British stamps celebrate May 6 coronation of King Charles III and his public service
By Denise McCarty
Great Britain’s Royal Mail unveiled on April 28 the design of its souvenir sheet commemorating the May 6 coronation of King Charles and Queen Camilla at Westminster Abbey in London.
The souvenir sheet, called His Majesty King Charles III: A New Reign, will be issued May 6.
The sheet contains four se-tenant (side-by-side) stamps. One illustrates a coronation ceremony, and the designs of the other three reflect “some of the causes His Majesty has dedicated his years of public service to: cultural diversity and community; the global ties of the Commonwealth, which he now leads; and sustainability and biodiversity,” according to Royal Mail.
The detailed stamp designs are based on newly commissioned wood engravings by British artist and stamp designer Andrew Davidson.
The theme of the stamp is inscribed in the lower left of each design. For example, “Coronation” is written on the first of the two nondenominated stamps for the first-class rate (currently £1.10).
The main scene on this stamp shows the Archbishop of Canterbury lowering St. Edward’s crown onto the king’s head. In its description of the design, Royal Mail adds that the king is sitting in the coronation chair and holding the scepter with dove and the scepter with cross.
Shown behind this scene is the exterior of Westminster Abbey with fireworks above it.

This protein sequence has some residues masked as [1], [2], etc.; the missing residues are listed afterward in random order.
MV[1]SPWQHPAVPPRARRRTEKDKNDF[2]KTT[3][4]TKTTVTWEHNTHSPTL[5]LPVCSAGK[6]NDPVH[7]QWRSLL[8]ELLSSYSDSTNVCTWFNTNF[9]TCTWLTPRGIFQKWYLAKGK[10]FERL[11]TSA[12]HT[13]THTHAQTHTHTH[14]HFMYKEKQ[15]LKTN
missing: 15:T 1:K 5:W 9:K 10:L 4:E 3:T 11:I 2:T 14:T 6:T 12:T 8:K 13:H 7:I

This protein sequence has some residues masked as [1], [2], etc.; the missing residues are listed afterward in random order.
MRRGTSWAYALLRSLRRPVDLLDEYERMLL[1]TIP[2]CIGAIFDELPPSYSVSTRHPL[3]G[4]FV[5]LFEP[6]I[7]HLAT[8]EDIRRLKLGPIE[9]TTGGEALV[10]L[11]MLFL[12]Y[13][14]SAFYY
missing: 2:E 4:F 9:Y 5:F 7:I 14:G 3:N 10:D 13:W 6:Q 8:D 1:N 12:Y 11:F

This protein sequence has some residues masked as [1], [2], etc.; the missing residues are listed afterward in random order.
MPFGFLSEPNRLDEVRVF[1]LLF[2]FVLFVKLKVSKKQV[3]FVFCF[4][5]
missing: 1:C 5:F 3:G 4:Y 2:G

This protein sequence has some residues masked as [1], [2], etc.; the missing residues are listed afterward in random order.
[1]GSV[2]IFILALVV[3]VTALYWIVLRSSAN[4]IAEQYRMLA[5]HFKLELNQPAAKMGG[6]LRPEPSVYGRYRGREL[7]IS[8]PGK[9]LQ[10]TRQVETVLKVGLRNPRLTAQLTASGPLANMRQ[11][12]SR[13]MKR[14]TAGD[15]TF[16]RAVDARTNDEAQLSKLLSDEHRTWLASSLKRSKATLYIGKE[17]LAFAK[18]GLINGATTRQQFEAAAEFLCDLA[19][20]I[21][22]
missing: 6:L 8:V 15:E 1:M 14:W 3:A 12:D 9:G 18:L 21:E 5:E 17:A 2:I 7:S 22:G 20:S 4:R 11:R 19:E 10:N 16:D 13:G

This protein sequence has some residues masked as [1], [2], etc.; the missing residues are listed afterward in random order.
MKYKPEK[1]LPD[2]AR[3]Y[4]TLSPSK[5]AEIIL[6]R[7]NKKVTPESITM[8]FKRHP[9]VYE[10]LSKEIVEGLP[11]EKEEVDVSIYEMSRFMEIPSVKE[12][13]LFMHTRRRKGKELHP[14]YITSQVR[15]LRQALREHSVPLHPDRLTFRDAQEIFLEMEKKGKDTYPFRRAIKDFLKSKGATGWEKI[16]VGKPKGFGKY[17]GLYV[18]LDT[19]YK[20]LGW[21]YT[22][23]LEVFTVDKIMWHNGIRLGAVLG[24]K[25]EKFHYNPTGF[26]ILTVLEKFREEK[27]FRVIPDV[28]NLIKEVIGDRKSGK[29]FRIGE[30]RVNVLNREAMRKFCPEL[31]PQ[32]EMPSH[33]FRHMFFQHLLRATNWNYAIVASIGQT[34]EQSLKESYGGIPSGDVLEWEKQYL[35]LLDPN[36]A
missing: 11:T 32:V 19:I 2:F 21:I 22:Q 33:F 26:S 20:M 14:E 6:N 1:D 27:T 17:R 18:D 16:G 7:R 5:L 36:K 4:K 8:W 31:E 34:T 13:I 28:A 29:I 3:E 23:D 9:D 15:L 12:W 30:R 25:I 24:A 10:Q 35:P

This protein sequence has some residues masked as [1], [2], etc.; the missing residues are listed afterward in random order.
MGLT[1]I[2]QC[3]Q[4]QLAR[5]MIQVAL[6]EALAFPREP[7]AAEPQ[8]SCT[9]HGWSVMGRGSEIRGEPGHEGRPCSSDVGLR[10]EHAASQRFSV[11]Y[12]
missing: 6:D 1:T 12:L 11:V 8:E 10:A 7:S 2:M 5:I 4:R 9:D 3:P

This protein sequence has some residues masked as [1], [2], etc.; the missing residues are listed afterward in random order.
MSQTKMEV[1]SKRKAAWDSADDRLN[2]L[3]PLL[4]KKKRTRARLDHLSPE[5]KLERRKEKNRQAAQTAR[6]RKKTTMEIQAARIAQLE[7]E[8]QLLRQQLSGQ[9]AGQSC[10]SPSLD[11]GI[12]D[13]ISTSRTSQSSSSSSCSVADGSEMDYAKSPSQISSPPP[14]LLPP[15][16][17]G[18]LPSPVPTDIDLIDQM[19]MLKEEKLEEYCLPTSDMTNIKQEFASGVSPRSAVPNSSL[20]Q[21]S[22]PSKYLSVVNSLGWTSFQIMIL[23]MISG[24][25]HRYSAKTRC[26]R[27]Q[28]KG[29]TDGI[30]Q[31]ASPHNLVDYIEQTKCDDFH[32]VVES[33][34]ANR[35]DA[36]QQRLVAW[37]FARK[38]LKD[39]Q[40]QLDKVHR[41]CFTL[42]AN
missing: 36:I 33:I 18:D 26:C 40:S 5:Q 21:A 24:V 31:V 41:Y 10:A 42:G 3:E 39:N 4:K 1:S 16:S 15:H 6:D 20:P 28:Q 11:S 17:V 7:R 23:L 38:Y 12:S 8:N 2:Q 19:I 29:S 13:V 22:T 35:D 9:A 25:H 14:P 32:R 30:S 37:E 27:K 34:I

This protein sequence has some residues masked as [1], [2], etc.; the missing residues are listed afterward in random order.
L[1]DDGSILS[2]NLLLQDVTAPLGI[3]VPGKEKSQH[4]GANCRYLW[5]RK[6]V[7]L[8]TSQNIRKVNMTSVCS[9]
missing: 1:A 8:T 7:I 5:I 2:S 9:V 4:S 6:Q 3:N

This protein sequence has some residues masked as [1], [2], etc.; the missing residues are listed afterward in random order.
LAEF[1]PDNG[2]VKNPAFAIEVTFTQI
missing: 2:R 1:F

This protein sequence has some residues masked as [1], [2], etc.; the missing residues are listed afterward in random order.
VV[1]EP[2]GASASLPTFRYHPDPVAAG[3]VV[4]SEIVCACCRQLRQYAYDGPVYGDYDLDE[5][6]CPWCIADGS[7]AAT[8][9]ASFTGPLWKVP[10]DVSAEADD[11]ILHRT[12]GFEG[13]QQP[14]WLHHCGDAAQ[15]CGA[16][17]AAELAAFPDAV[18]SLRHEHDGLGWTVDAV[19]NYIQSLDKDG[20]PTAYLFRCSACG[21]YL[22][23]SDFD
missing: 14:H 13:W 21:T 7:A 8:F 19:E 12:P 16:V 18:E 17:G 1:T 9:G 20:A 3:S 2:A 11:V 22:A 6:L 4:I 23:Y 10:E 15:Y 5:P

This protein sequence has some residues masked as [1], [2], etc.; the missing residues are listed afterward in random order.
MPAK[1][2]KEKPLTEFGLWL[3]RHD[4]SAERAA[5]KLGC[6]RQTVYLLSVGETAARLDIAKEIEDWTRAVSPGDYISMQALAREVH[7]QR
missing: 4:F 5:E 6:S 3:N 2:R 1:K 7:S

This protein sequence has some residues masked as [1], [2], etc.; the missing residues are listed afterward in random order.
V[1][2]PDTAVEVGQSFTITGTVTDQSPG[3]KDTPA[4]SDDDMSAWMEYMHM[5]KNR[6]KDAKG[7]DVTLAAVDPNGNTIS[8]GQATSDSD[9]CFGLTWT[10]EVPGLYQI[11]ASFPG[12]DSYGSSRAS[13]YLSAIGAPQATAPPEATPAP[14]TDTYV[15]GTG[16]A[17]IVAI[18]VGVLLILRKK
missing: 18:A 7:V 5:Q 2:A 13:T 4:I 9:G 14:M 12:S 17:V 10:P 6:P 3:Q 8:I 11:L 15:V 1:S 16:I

The Coronation stamp also depicts a gun salute fired by a member of the King’s Troop on the left part of the design, and two images of crowds watching the ceremony and celebrating on the right.
The other first-class stamp represents “diversity and community,” according to the inscription. Royal Mail said this design reflects “a multi-faith community and the cultural diversity of contemporary British society.”
More specifically, according to Royal Mail, “The stamp features figures representing the Jewish, Islamic, Christian, Sikh, Hindu and Buddhist religions and is representative of all faiths and none.”
Royal Mail added, “The background shows aspects of both rural and urban Britain and includes some of the many different places of worship that are found around the United Kingdom.”
The other two stamps are each denominated £2.20 to pay the rate for standard letters weighing up to 100 grams sent worldwide. One is inscribed “The Commonwealth,” and the other “Sustainability and Biodiversity.”
The Commonwealth stamp depicts “an outward-looking United Kingdom, global trade, cooperation, democracy and peace,” Royal Mail said.
Shown in the forefront of the design is a scene of an imagined Commonwealth meeting, with a view of a Commonwealth war graves cemetery behind it. A scene representing the Commonwealth Games and showing flags of Commonwealth nations is in the lower right of the design.
Ships, a semi-trailer truck on a bridge, construction and what appear to be rain clouds also are shown on the stamp.
The design of the Sustainability and Biodiversity stamp highlights “the importance of conservation, biodiversity and a society that works with nature,” according to Royal Mail.
Of all the scenes on this stamp, the most prominent one illustrates the traditional crafts of hedge-laying and beekeeping. A man fishing under a bridge is shown behind the beekeeper, and a farmer on a tractor on the right.
Wildflower meadows, forests, bees, butterflies, cows and rain are pictured on the stamp, and man-made items include a hydroelectric power station and buildings with solar panels.
Each stamp design also shows the silhouette of King Charles in the upper right and either “1st” or “£2.20” in the upper left.
Like the stamps, the selvage of the souvenir sheet features a new wood engraving by Davidson.
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